GIRARD, Ohio (WKBN) – Jack DelGarbino was a force to reckoned with as a high school wrestler at Girard and has since taken those talents to the Division 1 level at Princeton. Two years ago, he capped off a perfect 49-0 season with a Heavyweight State Title in Columbus as a junior. After graduating atop his class at Girard, he wrapped up his first year in the Ivy League this spring.
Taking a gap year boosts chances of achieving first class degree, figures reveal as universities fear thousands will avoid higher education this year after coronavirus
Taking a gap year boosts the chances of achieving a first-class degree, according to new figures – as universities fear thousands will avoid higher education this year due to the coronavirus pandemic. Data from the Annual Population Survey compiled by the Office for National Statistics examined the outcomes of under-35s with a degree, depending on whether or not they had deferred their university courses.
As colleges and universities announce plans to bring students back for the fall, many are encountering resistance from professors who are wary of returning to the classroom, fearful that the health risks may be too high and that teaching face-to-face and online at the same time may be ineffective. Faculty members say their concerns have been sidelined, as institutions — in an effort to keep students and families happy and minimize potential financial losses — have promised a robust slate of in-person classes.
Cornell University administration now expects to announce a decision on the state of fall semester instruction in early July. President Martha E. Pollack wrote in an April 22 email that an announcement on the fall semester would not come before the three reactivation committees completed their work. The teaching reactivation and preparation for online teaching committees submitted their reports to the president on June 15. The research reactivation committee turned in its report on May 15, and the findings were publicized one week later.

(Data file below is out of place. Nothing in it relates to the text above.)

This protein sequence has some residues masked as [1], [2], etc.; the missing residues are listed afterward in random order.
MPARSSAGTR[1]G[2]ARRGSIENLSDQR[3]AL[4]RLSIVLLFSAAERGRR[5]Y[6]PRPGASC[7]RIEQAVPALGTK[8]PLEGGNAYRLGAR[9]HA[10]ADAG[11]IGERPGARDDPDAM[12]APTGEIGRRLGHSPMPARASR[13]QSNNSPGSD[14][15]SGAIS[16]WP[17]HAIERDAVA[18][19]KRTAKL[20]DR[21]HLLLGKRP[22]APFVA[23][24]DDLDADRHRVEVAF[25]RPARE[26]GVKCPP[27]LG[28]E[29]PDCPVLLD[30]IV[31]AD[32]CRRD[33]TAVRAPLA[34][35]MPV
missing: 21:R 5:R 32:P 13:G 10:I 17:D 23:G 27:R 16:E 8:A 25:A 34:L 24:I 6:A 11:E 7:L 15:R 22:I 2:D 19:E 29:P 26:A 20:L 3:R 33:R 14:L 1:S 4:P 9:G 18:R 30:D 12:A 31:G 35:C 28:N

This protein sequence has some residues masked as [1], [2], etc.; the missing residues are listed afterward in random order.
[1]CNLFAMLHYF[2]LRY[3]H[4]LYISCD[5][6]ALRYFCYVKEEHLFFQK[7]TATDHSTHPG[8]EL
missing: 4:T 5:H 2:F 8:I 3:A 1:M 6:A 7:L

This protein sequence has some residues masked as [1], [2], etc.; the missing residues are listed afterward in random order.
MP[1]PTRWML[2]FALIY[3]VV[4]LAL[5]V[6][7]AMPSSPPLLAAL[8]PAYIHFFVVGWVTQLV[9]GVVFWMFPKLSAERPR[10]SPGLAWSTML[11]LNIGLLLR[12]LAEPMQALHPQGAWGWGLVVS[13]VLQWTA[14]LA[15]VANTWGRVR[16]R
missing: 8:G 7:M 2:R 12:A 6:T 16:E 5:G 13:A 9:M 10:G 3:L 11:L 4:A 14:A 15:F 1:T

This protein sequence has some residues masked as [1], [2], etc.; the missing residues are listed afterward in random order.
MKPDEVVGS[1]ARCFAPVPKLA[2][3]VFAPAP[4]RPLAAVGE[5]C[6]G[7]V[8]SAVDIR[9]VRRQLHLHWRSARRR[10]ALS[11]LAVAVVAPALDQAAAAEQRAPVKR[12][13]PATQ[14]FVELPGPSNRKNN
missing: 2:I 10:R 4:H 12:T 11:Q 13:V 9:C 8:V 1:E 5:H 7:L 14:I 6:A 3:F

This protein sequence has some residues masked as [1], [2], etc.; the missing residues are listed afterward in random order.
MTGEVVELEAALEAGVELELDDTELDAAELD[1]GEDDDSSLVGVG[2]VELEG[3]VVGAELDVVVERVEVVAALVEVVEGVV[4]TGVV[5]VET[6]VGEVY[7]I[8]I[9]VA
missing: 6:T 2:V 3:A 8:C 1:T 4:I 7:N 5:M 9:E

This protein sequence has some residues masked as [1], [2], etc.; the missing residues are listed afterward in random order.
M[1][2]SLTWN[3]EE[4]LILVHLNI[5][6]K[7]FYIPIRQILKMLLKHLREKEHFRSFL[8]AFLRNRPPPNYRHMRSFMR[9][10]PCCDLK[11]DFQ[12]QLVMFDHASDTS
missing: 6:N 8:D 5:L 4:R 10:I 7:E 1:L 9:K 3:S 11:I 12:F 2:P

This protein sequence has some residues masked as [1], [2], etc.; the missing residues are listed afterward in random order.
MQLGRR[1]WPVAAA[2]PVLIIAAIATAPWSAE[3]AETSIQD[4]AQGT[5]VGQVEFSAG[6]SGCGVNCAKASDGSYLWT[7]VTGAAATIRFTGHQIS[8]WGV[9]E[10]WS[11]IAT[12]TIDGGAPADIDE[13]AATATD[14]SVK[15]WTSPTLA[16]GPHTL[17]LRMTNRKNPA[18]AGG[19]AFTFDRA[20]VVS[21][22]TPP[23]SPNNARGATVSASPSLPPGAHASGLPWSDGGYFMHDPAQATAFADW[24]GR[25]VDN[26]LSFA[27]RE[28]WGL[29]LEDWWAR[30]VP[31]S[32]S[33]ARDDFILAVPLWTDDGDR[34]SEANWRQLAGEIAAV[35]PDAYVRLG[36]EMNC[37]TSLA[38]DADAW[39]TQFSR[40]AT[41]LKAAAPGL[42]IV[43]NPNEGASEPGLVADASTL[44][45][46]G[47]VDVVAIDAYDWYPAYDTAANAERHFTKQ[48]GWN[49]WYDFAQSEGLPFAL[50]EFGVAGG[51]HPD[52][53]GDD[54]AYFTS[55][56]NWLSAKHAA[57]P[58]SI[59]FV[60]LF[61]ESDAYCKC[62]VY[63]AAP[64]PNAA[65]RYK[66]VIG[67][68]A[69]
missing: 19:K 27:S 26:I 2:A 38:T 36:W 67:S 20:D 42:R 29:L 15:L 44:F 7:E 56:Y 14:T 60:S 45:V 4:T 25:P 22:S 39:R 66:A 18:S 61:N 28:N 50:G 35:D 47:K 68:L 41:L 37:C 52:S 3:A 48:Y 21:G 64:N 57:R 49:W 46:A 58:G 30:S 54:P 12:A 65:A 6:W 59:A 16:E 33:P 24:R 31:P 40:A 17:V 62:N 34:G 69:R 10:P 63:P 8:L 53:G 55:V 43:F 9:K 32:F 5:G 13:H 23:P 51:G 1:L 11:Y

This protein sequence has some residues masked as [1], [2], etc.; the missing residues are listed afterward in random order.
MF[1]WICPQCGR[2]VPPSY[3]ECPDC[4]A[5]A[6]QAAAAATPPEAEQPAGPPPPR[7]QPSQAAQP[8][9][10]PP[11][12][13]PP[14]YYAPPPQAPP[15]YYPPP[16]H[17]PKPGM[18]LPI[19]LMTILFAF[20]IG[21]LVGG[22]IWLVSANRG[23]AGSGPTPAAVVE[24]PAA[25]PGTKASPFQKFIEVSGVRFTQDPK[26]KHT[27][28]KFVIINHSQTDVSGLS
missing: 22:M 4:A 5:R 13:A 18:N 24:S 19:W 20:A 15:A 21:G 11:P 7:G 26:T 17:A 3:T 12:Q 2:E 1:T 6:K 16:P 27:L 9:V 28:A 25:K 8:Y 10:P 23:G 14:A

Good morning. John Bolton’s book harshly criticizes the president. A former Atlanta police officer is charged with murder. And the Trump administration exits crisis mode on the coronavirus. Let’s start with the problems for colleges hoping to reopen.
Kavita Daiya explains why American colleges need to help international students (and their own bottom lines) now.By
June 16, 2020
Many colleges and universities in the United States are worried today about how the pandemic is significantly altering the place and role of international students on their campus. But as a faculty member and international scholar, I’m seeing too many colleges frame the issue the wrong way. Many of them tend to be asking, “How will we survive financially if international students don’t arrive in the fall?” rather than “How can we help our international students survive this crisis?”
Until an effective vaccine is widely available, it is impossible for any college to be completely safe from Covid-19. Yet many institutions are planning to resume residential life in August. Much has been written about protecting students, but we also need to ask: If faculty members decide that it is too risky to return to campus, do they have the right to work from home?
A gap year can be a way to mature, study options and develop skills and interests before jumping into college, university or a technology institute. But for three Port Moody men a one-year sabbatical after graduating from Heritage Woods has resulted in a documentary about glaciers and could, if widely seen, rally international concern about B.C.’s diminishing ice fields.
If you want to know what it will be like for MBAs who return to campus this fall, look no further than the Institute for Management Development (IMD) which re-opened in-person classes today for the first time in nearly three months since the COVID-19 pandemic shut down the campus on March 13th. The resumption of classes was made surreal by the myriad precautionary measures put in place to ensure the safety of the students, staff and faculty. Every student who arrived on the school’s Lausanne, Switzerland, campus this morning had their identity verified and their temperature checked.
With Covid-19 leading many colleges to create novel arrangements for schooling in the fall, students are reportedly considering taking gap years at record rates. Many, including me, have encouraged the practice—not just during the current time, but more generally—as an important step for students to discover their passions, purpose, and how they can contribute in the world so that they enter college with a clear sense of why they are enrolled, which will boost their odds of success.